Wet weather can cause many plants to develop disease. Many of these rain storms happen during the evening and overnight hours leaving plants wet for many hours. Fungus spreads rapidly when you have free water on leaf surfaces for too many hours.
Brown patch disease of turf grass is caused by the fungus, Rhizoctonia solani Kuhn. It affects both St. Augustine and bahia. In Southern Florida it is mainly a fall and winter disease but can be a problem in summer as well. Grass blades may be killed in a few hours by this fungus. It infects the blade nearest the soil and disrupts transport of water and nutrients to the upper portions of the blade which then die rapidly. This leaves the lawn with brown areas which weeds invade before regrowth can occur.
When you pull on infected blades they separate very easily at the base from the rest of the plant. The bottom of the blade is rotted and brown. The grass at the outer edge of the diseased area is often wilted and darker in color. In shady moist locations an all-over pattern of damage, rather than circular, may occur.
Take-all patch, Gaeumannomyces graminis var.graninis, looks very similar to brown patch but does not respond to the same treatment. This stubborn fungus will require specific fungicides including Prostar, Heritage, Compass, Armada or Headway.
Two other leaf diseases of turf grass to watch out for are grey leaf spot and rust. Both like warm, wet weather and will cause grass blades to die leaving brown blades throughout an otherwise green lawn. Unlike brown patch disease nitrogen fertilizer can help the lawn recover from these leaf diseases.
Daconil is a good fungicide for control of all of these lawn diseases except Take-all patch. Apply fungicide to the affected area plus a one to two foot border. Two treatments are sometimes necessary for complete control.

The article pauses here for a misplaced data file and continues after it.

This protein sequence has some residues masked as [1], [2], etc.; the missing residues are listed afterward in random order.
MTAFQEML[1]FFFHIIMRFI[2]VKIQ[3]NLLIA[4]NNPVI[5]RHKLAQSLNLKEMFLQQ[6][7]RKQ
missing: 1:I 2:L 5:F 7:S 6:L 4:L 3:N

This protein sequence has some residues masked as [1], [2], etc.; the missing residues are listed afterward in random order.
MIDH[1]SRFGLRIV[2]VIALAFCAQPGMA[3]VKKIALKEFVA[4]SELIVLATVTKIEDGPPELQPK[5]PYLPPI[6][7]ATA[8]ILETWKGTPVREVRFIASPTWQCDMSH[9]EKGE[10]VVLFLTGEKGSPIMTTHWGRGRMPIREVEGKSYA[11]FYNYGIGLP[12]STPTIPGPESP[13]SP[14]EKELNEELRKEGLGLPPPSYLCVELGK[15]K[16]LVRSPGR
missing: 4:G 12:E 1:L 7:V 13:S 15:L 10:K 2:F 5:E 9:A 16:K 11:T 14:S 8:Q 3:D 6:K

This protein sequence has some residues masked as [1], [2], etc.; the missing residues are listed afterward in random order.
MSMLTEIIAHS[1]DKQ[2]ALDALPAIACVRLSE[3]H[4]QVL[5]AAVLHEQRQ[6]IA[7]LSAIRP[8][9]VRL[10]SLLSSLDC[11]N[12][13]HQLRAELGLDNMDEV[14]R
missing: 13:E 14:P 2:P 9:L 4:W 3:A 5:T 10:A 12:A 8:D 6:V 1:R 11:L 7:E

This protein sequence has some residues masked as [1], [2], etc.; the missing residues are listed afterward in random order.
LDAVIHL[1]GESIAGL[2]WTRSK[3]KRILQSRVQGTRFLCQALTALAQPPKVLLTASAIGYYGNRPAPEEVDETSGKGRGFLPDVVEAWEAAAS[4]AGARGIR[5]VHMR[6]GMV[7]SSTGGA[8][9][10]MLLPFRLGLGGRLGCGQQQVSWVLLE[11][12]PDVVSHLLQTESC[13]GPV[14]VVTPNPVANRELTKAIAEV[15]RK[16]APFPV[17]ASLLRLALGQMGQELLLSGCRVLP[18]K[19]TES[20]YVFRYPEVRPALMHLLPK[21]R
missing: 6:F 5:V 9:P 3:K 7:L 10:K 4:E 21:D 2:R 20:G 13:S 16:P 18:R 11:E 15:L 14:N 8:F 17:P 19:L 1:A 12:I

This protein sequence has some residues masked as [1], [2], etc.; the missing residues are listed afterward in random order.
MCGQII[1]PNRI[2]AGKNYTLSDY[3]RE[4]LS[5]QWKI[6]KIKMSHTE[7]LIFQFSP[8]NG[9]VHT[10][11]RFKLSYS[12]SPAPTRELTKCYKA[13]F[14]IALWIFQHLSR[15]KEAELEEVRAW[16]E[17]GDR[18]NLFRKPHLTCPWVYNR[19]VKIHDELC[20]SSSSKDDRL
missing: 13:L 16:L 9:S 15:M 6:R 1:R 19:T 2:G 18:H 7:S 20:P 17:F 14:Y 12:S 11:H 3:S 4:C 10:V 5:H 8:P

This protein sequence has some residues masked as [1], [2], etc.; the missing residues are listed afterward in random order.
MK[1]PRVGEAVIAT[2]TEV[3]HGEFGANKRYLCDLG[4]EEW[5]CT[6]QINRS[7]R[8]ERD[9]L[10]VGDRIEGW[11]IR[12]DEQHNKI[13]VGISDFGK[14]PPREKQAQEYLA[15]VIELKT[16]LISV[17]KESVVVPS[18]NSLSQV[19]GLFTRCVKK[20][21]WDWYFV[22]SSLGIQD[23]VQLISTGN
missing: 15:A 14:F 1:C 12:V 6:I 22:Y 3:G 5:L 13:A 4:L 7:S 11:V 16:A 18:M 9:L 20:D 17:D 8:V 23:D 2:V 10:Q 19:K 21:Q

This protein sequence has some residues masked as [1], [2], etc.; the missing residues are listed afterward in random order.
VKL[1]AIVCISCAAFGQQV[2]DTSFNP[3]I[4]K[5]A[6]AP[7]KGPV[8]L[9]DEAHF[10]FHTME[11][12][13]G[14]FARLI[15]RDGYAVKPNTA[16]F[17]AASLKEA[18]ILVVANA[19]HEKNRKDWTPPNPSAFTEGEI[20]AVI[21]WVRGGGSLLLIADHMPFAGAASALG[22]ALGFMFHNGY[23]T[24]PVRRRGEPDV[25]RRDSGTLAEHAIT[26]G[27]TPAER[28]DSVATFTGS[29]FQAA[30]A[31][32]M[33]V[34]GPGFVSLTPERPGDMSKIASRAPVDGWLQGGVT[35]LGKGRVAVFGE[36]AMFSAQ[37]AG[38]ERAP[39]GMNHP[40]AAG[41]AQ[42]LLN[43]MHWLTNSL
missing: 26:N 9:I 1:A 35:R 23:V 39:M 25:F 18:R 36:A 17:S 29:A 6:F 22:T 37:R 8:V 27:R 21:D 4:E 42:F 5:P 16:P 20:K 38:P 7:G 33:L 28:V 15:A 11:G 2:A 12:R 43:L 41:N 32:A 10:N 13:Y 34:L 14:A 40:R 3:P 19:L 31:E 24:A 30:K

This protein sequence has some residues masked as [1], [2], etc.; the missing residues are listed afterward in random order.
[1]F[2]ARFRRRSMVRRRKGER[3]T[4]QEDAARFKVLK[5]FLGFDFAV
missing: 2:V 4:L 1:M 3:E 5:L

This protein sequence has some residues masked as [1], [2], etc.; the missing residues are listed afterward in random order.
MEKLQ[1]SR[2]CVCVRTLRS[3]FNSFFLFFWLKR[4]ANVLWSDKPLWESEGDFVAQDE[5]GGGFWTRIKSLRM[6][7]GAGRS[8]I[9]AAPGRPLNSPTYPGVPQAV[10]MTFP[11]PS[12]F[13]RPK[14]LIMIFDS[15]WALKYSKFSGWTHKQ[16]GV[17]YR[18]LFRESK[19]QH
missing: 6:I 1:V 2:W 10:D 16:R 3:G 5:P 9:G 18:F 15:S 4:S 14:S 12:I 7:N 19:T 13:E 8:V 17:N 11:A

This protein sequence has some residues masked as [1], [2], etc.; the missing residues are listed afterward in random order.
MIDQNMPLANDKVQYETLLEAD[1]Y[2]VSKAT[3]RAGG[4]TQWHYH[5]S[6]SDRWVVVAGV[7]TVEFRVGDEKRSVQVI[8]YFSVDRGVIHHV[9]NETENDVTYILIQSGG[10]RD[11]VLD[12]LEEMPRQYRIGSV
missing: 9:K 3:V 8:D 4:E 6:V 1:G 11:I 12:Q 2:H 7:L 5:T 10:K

Ornamental diseases caused by fungi include the following. Root rots which are most often caused by excessive soil moisture. The plants will be wilting, yellowing and declining. Stem rots affect the stem near the soil line. The stem will darken, soften and rot. There may be a smell. Leaf spots can be light to dark, small or large, round or with irregular margins. Most leaf spots do not kill the plant but can defoliate them. Rust spores of fungi are normally found on the undersides of the leaves. Wilts affect plants in the water conducting tissues so the plant cannot receive water and will die. This disease may progress slowly or quickly. Powdery mildew grows on the upper and lower sides of leaves. It is white and then turns grey. It is not always serious and is common in low light areas.
For disease control, choose healthy plants and treated seeds for planting. Remove and destroy all dead or diseased plants and plant parts from the garden. After pruning clean your equipment with a weak bleach solution to avoid spreading disease from plant to plant with your tools. Allow space between plants. Thinning thick foliage allows more air movement and quicker drying. Spraying and dusting with fungicides should be done before disease begins or spreads too far. Fungicides protect healthy tissue from disease rather than curing infected tissues. Soil borne diseases can be controlled by treatment of the soil with sunlight or fumigants before planting. Two good fungicides for ornamentals are copper or a systemic fungicide. Copper should be used sparingly as it can accumulate and become toxic if used too frequently.
The best horticultural method for preventing disease is to water in the early morning rather than in the evening. This allows the plants to dry with the sun before the water can begin activating the fungal organisms and spreading the disease. This process begins to happen after four or five hours of continuous moisture on leaf surfaces. Because diseases turn plant leaves and grass blades brown many people mistakenly believe they need to water more to turn the plants or lawn green again. This action will only exacerbate the disease problem as you add more water to fuel the fungus. If you suspect disease allow the area to dry out (good luck with that right now), treat with a fungicide and when you resume watering don’t over do it.
Eileen Ward and her husband Peter have owned and operated Greensward, a lawn maintenance and landscaping company, since 1981.